Conrad Castonguay died this week at 81. In 1992-93, he helped teach my paramedic class. Pharmacology was his specialty. He wasnâ€™t a paramedic, but he knew what he was talking about and we paid him mind. He was a challenging instructor, and took his work seriously. It became an honor for paramedics to say they were his students.
That was 24 years ago when he was 57. The last time I saw him was in 2003 at a funeral for Dr. Philip Stent who was the medical director of my paramedic class. Dr. Stent was also the state OEMS Medical Director, and I had worked with him when I was the Executive Assistant at the State Health Department from 1991-1995, just before I started full time as a paramedic. He was instrumental in creating our state trauma system and in moving paramedicine into the modern era.
There are many paramedics still out on the street today who remember both men, and are grateful for having known them. We, as paramedics, are a collection of all the knowledge and insight we have been shown along our paths. As we have been taught, so we teach others. I was thinking the other day of all the paramedics I have precepted and all the paramedic students I have had ride with me over the last two plus decades. Sure there were days when I am tired and cranky, but for the most part I have always tried to pass on what I know, what I have been taught, and that includes what Conrad Castonguay and Phillip Stent taught me. Professionalism, knowing your trade, caring about being good at what you do.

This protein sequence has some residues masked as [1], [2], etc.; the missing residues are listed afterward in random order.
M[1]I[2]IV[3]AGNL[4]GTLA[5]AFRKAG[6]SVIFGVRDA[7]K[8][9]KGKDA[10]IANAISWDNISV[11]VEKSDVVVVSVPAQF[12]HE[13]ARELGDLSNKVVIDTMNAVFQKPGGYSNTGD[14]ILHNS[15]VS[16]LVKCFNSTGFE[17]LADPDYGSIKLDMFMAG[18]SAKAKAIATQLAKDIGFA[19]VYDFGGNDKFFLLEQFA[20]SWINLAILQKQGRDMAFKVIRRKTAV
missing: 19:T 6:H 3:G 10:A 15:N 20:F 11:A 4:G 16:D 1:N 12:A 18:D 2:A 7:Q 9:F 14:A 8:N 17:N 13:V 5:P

Our time is limited, both in the field, and on this earth. But our lessons are passed on, as we pass on the lessons we have been taught.
Conrad Castonguay and Philip Stent ride the streets with us still.